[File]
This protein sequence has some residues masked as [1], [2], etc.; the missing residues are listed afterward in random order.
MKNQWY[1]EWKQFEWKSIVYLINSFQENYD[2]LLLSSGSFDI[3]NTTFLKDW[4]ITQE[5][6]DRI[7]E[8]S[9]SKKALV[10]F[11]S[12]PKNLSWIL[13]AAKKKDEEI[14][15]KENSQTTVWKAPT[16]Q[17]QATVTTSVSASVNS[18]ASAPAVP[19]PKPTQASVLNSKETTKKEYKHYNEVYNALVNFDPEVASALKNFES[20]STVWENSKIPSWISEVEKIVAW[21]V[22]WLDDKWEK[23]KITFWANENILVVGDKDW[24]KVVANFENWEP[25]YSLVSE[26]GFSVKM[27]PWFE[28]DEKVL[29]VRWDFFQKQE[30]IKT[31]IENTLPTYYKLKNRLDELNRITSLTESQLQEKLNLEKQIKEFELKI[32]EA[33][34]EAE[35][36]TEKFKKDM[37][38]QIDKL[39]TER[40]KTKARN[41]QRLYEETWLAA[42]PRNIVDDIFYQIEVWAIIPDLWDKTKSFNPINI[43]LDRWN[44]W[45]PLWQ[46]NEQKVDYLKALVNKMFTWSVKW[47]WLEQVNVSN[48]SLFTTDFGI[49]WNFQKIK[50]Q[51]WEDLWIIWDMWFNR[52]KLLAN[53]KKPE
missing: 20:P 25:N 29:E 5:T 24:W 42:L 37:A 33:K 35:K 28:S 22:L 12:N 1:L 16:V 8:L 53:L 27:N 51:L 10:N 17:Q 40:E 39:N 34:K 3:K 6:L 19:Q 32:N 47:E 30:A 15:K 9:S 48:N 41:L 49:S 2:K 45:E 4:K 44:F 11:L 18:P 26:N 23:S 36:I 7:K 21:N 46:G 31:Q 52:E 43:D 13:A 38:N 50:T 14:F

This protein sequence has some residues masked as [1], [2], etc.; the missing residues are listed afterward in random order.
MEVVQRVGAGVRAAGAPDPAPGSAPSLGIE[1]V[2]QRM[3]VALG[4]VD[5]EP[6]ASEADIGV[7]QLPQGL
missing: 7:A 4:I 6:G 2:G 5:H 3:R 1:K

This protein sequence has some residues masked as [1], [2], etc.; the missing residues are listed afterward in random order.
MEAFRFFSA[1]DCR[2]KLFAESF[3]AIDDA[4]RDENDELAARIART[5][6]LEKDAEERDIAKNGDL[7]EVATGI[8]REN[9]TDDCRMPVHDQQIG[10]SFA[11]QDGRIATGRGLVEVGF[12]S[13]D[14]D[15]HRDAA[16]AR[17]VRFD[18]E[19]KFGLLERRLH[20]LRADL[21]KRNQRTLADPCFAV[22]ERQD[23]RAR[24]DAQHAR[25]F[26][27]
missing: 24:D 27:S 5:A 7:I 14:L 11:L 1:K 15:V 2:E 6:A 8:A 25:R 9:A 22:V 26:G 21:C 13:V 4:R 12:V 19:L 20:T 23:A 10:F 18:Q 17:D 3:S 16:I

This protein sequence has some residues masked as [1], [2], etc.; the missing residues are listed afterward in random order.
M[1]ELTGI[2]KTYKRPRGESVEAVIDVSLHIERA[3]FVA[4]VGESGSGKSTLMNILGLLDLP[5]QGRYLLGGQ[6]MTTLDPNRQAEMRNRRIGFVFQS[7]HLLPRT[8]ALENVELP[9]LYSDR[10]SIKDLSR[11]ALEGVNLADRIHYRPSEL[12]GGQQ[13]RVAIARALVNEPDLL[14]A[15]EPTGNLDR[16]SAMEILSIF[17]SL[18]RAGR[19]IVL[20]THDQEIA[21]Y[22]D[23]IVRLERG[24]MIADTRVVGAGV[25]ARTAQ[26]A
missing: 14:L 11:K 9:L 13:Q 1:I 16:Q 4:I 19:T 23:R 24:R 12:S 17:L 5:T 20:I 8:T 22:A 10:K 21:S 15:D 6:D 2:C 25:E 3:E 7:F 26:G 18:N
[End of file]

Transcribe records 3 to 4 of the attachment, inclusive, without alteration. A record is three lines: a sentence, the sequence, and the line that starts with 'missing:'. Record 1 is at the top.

This protein sequence has some residues masked as [1], [2], etc.; the missing residues are listed afterward in random order.
MEAFRFFSA[1]DCR[2]KLFAESF[3]AIDDA[4]RDENDELAARIART[5][6]LEKDAEERDIAKNGDL[7]EVATGI[8]REN[9]TDDCRMPVHDQQIG[10]SFA[11]QDGRIATGRGLVEVGF[12]S[13]D[14]D[15]HRDAA[16]AR[17]VRFD[18]E[19]KFGLLERRLH[20]LRADL[21]KRNQRTLADPCFAV[22]ERQD[23]RAR[24]DAQHAR[25]F[26][27]
missing: 24:D 27:S 5:A 7:I 14:L 11:L 1:K 15:V 2:E 6:A 8:A 25:R 9:A 22:V 26:G 21:C 13:V 4:R 12:V 19:L 20:T 23:A 10:F 18:Q 17:D 3:S 16:I

This protein sequence has some residues masked as [1], [2], etc.; the missing residues are listed afterward in random order.
M[1]ELTGI[2]KTYKRPRGESVEAVIDVSLHIERA[3]FVA[4]VGESGSGKSTLMNILGLLDLP[5]QGRYLLGGQ[6]MTTLDPNRQAEMRNRRIGFVFQS[7]HLLPRT[8]ALENVELP[9]LYSDR[10]SIKDLSR[11]ALEGVNLADRIHYRPSEL[12]GGQQ[13]RVAIARALVNEPDLL[14]A[15]EPTGNLDR[16]SAMEILSIF[17]SL[18]RAGR[19]IVL[20]THDQEIA[21]Y[22]D[23]IVRLERG[24]MIADTRVVGAGV[25]ARTAQ[26]A
missing: 14:L 11:K 9:L 13:Q 1:I 16:Q 4:I 19:T 23:R 24:R 12:S 17:L 5:T 20:I 8:T 22:A 10:K 21:S 15:D 6:D 2:C 25:E 3:E 7:F 26:G 18:N